Louis Raymond experiments in his own gardens like

a mad scientist, searching out plants that most people have

never seen before & figuring out how to make them perform.- The Boston Globe

…Louis Raymond ensures that trees can grow in Brooklyn…

or just about any other place where concrete consumes

the dirt and skyscrapers shield the sunshine.- USA Today

 
 

NEW Trips to Take!

Myrtle's easy when the conditions are right.

 
 
 
 

NEW Plants to Try!

Louis tries to capture the exact words to describe the fleeting but deep pleasures to be found in these Summer-into-Autumn incredibles.

 
 
 
 

New Gardening to Do!

Allergic to bees? You can still have an exciting garden, full of flowers and color and wildlife.

 
 
 
 

Plant Profiles

The Best Season Ever: Spooner's Clematis in Bloom

A huge clematis with many hundreds of pristine white flowers in spring? Bring it on! Most often, a huge early-flowering clematis means one of forms of Clematis montana—whose blossoms are usually pink. But I was hankering for a massive spring-blooming clematis near my Concordia oaks and, in spring, their foliage is acid yellow.

 

So, pink flowers would be tricky even with the prominent yellow stamens of those of the clematis, which would call out to the throbbingly vivid oak leaves. Such stamen-to-foliage, clematis-to-oak color linkage is not just plausible, it's sophisticatedly subtle. I would have thought I'd have jumped at the change to be so clever.

 

But then I discovered Clematis spooneri, a white-flowered cousin of Clematis montana. Further, one can sometimes buy Clematis montana at Home Depot but, six years ago at least, my Clematis spooneri needed to come from a specialist in California. Much more impressive—and, oh, the flowers! 

 

Clematis spooneri flowers fingers 060618 915

 

But the vine that produces them has been a challenge. Like Clematis montana, flowers of Clematis spooneri are formed exclusively on growth from the previous year. So stems need to remain viable through the winter if there's to be any floral show the following spring. That new shoots will emerge from the base if old stems were killed back is only slight comfort: This isn't a clematis one would crave just for its foliage, and if stems don't live over the winter, rampant first-year regrowth of stems and foliage isn't enough.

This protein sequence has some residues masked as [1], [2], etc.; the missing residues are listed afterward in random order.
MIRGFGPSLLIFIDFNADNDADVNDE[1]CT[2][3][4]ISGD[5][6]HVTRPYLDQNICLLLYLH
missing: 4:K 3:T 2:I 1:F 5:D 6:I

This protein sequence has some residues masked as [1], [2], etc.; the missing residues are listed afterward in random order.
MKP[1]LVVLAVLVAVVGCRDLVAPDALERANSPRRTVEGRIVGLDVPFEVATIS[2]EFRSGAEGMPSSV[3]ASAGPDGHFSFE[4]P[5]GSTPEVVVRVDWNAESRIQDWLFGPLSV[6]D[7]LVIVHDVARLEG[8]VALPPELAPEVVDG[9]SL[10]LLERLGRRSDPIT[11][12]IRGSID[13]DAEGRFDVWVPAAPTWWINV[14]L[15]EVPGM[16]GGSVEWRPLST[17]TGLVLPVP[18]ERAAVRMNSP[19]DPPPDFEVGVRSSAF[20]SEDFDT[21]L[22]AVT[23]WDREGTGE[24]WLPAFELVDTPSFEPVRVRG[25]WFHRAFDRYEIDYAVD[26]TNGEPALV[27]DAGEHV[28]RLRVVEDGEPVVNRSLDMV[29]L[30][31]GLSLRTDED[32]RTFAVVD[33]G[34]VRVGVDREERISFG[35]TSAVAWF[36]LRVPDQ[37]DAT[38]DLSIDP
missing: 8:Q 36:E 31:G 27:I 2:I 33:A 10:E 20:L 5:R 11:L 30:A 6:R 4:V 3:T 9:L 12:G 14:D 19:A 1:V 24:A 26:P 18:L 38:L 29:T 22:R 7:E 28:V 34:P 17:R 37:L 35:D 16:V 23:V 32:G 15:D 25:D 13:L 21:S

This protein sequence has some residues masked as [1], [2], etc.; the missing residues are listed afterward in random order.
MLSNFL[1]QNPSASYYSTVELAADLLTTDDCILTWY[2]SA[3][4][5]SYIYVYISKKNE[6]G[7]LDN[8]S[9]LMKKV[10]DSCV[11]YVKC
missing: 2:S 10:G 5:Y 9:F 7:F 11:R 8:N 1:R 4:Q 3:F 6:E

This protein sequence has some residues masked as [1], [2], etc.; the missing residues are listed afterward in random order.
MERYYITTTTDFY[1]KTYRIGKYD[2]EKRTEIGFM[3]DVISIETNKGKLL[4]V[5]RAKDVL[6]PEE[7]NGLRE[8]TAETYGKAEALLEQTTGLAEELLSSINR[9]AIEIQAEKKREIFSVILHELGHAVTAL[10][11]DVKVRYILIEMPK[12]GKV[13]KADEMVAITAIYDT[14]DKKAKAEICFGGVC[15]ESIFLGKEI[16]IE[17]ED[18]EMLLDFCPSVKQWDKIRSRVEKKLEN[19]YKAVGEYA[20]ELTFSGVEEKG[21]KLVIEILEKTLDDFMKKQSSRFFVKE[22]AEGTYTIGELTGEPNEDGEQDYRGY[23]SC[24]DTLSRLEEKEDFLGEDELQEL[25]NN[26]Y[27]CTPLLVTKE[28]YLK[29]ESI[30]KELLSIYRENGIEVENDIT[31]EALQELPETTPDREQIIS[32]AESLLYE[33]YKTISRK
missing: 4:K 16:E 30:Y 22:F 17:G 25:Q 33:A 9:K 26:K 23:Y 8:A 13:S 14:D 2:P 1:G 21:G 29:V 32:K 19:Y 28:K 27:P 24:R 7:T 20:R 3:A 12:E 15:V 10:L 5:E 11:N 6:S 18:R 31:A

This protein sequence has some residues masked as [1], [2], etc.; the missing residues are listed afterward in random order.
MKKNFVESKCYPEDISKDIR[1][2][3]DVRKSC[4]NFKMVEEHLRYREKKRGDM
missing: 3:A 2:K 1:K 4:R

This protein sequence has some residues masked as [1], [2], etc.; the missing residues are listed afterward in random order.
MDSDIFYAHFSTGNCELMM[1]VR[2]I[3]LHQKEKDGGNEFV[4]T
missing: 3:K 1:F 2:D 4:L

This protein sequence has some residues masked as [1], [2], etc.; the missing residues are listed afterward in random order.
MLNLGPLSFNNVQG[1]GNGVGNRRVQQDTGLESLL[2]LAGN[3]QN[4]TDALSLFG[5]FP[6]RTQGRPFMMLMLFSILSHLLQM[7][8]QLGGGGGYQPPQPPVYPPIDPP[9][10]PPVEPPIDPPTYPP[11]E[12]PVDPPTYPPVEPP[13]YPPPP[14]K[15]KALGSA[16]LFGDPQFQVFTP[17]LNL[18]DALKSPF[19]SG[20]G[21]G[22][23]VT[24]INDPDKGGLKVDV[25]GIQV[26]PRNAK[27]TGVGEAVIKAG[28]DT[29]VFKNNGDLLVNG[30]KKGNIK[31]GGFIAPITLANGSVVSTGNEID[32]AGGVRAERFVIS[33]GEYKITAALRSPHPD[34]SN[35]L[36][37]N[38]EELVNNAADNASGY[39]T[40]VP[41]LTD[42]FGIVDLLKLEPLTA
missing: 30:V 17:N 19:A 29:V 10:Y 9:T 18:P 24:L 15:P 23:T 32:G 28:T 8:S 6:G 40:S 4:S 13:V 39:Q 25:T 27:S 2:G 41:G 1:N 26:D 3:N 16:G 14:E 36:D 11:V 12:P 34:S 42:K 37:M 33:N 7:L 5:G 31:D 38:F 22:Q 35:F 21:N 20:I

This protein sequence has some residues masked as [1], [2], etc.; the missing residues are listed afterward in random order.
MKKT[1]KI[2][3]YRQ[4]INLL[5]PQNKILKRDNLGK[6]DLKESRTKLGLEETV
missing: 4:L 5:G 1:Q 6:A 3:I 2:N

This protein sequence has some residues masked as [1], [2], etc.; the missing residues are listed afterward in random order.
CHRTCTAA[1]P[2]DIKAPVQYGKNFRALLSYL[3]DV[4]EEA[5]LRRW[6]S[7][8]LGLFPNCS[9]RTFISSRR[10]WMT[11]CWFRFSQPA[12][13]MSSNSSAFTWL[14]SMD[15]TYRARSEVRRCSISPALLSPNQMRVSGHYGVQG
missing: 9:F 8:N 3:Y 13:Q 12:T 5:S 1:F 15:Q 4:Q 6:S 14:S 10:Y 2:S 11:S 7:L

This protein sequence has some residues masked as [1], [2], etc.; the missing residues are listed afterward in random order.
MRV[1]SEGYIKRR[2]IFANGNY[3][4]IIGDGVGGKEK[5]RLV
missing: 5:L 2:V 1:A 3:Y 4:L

Happily, my Clematis spooneri did survive the bitter historic low of this past winter, and graced me with flowers by the second-story window of the carriage house.

 

Clematis spooneri flowering portion 060618 915

 

But that doesn't solve the ten feet of bare stems they arose from.  

 

Clematis spooneri overall 060618 915

 

Although this species' hardiness is Zone 6, first year growth must not be quite that hardy: When I've tried renewing the entire vine with a fearless cut-back to low buds right after flowering, a lot of the resultant growth suffers die-back during the coming winter. This leads to more first-year growth...that isn't quite as hardy as older growth, which can suffer more die-back.

 

But glorious flowers at the tips of a tangle of seemingly dead stems isn't the triumphant spring display I was planning for. Instead, after the flowers are done, I'll patiently release the leafy growth from the column of honeysuckle to the right. I'll then remove the vertical section of rebar up which the clematis's bare stems have climbed, and extend the vine's whole lengthy mass leftward along the ground at the base of the carriage house. 

 

Then, I'll put that same vertical rebar back—but now behind the oak's trunk. (This would also be behind the vine maple, Acer circinatum, that I'm experimenting with growing in the dappled shade it prefers.) With this leftward shift in vertical ascent, the leafless-but-hardy main stems of the Clematis spooneri will be hidden by the oak and the vine maple. And the clematis's high-and-hardy, flowering-and-leafy growth could climb through the canopy of the Concordia oak.  

 

What a snappy combination that would be, with the white-and-yellow clematis flowers dancing cheek-to-cheek with the vivid oak foliage. If the hardiness of the clematis's top growth persists, then I can keep training it farther left along the horizontal rebar. It courses across the top of the pair of carriage-house doors immediately to the left of the oak in the picture; the possibility of a white floral swag above them is seriously motivating.

 

Stay tuned.

 

 

 

Here's a view of another giant spring-flowerer, Clematis fargesii. It, too, usually needs little attention.  

 
 
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